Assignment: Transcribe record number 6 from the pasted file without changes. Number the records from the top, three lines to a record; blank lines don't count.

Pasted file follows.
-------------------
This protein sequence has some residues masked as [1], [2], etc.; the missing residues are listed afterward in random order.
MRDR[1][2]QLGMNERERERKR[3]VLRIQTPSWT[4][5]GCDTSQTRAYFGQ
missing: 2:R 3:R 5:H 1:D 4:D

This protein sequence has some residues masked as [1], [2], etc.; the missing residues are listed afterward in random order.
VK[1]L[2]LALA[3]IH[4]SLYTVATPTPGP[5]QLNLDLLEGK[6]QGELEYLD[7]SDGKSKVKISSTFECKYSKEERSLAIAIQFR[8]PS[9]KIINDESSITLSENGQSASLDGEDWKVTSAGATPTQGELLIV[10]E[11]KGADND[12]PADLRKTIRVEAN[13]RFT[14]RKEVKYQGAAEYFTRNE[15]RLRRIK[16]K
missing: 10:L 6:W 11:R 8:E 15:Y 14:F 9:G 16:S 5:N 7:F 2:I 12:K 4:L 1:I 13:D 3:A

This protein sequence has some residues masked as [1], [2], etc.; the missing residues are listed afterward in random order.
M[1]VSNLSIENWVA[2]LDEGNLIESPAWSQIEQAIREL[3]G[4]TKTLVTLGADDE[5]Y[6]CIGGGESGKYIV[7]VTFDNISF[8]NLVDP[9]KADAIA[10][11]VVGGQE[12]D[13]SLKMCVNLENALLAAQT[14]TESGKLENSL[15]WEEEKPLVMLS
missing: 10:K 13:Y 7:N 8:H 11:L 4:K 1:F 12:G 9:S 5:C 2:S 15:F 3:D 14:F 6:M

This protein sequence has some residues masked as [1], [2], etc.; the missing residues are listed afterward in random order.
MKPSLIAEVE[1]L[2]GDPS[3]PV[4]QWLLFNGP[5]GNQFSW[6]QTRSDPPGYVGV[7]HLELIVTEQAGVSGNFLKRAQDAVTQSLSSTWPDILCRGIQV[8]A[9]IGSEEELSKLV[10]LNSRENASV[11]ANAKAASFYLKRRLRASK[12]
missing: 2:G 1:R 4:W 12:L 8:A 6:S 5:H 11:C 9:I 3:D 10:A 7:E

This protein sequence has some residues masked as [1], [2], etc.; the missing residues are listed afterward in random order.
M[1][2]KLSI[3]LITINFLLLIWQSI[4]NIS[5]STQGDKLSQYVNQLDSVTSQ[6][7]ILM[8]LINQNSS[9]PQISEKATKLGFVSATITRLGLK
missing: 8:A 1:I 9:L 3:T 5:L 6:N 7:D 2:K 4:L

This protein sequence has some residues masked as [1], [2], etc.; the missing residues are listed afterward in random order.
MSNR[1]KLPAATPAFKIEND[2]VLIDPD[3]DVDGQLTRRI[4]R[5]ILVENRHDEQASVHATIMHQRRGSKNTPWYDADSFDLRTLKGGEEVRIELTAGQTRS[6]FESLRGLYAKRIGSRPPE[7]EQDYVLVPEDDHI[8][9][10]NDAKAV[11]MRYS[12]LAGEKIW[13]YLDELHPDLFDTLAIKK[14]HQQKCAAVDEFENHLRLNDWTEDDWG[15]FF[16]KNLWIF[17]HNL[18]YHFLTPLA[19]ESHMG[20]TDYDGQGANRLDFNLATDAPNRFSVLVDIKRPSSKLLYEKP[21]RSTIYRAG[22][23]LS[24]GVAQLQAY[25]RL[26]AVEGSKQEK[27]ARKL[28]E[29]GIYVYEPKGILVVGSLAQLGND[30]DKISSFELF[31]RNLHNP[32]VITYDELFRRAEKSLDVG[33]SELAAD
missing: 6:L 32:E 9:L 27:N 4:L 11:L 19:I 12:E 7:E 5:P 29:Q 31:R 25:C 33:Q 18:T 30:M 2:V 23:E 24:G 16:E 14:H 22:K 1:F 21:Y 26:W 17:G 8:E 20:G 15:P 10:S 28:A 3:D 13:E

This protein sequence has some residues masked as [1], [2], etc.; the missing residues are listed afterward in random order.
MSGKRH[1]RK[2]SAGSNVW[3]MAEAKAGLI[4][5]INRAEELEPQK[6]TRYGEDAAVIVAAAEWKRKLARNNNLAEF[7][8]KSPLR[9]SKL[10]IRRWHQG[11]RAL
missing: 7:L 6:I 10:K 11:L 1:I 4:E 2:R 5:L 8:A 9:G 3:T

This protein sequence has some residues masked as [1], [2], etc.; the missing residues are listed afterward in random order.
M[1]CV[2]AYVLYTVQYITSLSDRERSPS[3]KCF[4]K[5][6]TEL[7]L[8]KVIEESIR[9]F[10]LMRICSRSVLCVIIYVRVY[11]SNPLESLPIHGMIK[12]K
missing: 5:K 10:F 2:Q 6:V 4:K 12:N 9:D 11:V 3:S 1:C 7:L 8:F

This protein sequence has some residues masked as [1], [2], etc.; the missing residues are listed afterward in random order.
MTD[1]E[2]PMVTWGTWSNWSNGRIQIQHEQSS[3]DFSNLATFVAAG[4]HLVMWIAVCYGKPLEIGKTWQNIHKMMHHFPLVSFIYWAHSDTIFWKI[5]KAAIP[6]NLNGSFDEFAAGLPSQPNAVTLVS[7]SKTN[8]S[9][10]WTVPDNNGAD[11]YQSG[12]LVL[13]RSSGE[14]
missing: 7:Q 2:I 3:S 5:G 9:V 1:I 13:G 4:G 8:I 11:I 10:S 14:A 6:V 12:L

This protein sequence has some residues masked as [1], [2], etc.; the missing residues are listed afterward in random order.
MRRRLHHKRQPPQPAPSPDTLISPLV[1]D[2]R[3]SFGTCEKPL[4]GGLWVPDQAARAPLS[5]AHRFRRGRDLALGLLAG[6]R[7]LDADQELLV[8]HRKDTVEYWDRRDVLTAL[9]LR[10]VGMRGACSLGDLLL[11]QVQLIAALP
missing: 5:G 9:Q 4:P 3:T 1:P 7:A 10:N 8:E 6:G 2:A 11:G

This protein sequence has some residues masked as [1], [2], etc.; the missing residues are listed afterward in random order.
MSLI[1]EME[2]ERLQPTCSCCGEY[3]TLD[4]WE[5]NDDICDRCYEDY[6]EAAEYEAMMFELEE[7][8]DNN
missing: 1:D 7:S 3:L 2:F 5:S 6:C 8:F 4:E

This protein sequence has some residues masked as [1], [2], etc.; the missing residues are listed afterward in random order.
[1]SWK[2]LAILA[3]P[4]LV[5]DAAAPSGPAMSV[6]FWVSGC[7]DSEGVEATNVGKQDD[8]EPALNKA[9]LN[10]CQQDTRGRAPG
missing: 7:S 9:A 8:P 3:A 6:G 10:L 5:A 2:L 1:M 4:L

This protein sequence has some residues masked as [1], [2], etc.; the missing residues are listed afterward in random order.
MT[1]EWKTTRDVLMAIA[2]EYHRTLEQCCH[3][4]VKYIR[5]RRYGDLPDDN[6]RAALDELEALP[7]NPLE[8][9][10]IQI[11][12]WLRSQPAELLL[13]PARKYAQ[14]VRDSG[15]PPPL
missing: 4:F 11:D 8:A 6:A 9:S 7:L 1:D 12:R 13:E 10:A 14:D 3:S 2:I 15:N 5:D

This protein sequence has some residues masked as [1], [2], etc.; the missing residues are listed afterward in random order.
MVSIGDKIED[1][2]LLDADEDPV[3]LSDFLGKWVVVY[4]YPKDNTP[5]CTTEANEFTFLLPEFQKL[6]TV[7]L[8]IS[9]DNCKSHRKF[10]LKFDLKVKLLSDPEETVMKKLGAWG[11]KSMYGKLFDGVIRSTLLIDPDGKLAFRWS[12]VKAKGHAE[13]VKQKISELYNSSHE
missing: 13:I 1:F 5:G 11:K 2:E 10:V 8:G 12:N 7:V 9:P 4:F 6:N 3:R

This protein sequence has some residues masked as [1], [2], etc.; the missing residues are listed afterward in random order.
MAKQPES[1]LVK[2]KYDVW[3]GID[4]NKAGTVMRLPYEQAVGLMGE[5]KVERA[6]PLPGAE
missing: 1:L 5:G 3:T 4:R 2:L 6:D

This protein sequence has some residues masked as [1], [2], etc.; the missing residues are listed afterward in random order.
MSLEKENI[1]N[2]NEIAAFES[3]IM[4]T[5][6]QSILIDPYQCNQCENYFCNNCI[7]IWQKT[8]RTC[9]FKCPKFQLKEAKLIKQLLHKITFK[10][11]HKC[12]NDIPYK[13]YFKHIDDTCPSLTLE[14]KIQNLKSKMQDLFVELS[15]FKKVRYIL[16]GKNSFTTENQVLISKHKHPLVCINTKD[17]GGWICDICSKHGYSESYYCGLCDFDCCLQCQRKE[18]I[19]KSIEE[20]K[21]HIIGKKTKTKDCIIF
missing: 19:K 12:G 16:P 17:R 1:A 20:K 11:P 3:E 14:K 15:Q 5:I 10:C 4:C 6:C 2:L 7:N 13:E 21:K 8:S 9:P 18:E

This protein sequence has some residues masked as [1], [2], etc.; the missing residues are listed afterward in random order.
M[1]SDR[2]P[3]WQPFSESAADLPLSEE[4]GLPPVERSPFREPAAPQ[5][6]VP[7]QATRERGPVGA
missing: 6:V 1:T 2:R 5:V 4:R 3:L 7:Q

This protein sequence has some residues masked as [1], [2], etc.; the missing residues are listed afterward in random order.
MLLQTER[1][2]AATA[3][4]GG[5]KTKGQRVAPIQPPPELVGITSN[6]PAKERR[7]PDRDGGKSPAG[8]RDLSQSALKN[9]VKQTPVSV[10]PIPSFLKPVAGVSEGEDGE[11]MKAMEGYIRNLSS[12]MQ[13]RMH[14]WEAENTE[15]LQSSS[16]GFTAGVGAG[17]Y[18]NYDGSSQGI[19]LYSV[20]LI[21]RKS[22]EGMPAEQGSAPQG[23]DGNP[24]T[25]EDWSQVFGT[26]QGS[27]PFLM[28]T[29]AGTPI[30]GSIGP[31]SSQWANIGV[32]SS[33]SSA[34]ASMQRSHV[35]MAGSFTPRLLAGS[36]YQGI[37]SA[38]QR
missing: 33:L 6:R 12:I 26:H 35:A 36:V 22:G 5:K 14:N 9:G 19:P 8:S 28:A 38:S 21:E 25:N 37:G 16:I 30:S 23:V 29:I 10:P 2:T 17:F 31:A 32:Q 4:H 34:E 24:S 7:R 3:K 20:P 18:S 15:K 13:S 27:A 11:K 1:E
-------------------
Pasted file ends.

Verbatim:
This protein sequence has some residues masked as [1], [2], etc.; the missing residues are listed afterward in random order.
MSNR[1]KLPAATPAFKIEND[2]VLIDPD[3]DVDGQLTRRI[4]R[5]ILVENRHDEQASVHATIMHQRRGSKNTPWYDADSFDLRTLKGGEEVRIELTAGQTRS[6]FESLRGLYAKRIGSRPPE[7]EQDYVLVPEDDHI[8][9][10]NDAKAV[11]MRYS[12]LAGEKIW[13]YLDELHPDLFDTLAIKK[14]HQQKCAAVDEFENHLRLNDWTEDDWG[15]FF[16]KNLWIF[17]HNL[18]YHFLTPLA[19]ESHMG[20]TDYDGQGANRLDFNLATDAPNRFSVLVDIKRPSSKLLYEKP[21]RSTIYRAG[22][23]LS[24]GVAQLQAY[25]RL[26]AVEGSKQEK[27]ARKL[28]E[29]GIYVYEPKGILVVGSLAQLGND[30]DKISSFELF[31]RNLHNP[32]VITYDELFRRAEKSLDVG[33]SELAAD
missing: 6:L 32:E 9:L 27:N 4:L 11:L 19:I 12:E 7:E 5:P 29:Q 31:R 25:C 33:Q 18:T 30:M 2:V 23:E 24:G 16:E 14:H 22:K 1:F 21:Y 26:W 17:G 8:E 20:G 15:P 10:S 28:A 3:D 13:E